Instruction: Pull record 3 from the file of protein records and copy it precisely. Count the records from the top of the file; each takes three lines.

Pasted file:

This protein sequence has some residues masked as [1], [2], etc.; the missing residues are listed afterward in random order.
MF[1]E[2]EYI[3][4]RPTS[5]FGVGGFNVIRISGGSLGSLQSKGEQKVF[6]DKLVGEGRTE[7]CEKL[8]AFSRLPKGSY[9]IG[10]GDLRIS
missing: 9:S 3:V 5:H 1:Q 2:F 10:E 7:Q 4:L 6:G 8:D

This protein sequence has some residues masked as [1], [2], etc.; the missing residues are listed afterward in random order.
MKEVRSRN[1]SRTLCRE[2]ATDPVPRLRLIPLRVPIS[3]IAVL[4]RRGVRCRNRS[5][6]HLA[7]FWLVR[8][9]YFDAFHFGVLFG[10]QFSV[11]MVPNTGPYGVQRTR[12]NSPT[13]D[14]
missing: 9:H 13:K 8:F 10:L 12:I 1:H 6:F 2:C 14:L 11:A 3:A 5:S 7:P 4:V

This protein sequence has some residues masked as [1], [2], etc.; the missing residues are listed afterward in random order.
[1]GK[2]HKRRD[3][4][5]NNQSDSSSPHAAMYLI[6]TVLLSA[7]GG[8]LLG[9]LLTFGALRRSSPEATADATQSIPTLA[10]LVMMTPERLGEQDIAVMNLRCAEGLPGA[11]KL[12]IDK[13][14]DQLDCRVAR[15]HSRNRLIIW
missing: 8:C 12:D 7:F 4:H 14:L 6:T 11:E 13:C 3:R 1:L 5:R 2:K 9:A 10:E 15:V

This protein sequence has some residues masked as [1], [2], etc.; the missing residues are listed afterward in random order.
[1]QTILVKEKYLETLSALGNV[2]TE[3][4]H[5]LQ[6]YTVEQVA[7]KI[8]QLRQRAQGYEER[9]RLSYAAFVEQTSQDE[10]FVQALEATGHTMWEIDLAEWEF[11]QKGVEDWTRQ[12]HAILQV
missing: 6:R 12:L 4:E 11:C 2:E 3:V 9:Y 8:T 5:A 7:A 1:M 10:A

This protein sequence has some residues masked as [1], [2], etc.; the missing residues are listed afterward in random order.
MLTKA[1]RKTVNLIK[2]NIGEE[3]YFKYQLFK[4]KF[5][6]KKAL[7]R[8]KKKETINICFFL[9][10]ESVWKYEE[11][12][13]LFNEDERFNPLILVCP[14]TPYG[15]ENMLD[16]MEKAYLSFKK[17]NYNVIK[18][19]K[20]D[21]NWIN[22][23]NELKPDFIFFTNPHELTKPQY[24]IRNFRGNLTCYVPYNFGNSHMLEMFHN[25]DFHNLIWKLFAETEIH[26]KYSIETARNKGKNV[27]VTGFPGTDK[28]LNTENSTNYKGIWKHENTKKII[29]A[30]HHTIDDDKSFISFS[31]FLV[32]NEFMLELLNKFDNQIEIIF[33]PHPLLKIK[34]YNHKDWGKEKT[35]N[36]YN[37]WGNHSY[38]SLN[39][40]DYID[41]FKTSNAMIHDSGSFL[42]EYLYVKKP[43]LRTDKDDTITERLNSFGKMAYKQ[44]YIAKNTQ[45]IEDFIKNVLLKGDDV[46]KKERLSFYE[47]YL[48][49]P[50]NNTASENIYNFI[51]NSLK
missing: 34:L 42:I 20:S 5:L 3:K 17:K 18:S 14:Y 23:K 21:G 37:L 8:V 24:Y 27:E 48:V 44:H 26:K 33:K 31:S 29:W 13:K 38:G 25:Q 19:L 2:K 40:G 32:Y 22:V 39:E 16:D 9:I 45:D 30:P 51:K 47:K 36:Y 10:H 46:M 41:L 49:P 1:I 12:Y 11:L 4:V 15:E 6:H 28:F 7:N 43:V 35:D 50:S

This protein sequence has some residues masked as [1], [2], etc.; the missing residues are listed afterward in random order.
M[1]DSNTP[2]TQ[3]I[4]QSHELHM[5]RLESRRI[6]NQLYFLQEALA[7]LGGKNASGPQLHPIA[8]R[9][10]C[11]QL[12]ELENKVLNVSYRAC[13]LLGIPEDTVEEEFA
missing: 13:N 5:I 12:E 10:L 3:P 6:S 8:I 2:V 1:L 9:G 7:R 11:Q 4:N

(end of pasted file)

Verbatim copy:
This protein sequence has some residues masked as [1], [2], etc.; the missing residues are listed afterward in random order.
[1]GK[2]HKRRD[3][4][5]NNQSDSSSPHAAMYLI[6]TVLLSA[7]GG[8]LLG[9]LLTFGALRRSSPEATADATQSIPTLA[10]LVMMTPERLGEQDIAVMNLRCAEGLPGA[11]KL[12]IDK[13][14]DQLDCRVAR[15]HSRNRLIIW
missing: 8:C 12:D 7:F 4:H 14:L 6:T 11:E 13:C 3:R 1:L 5:R 2:K 9:A 10:E 15:V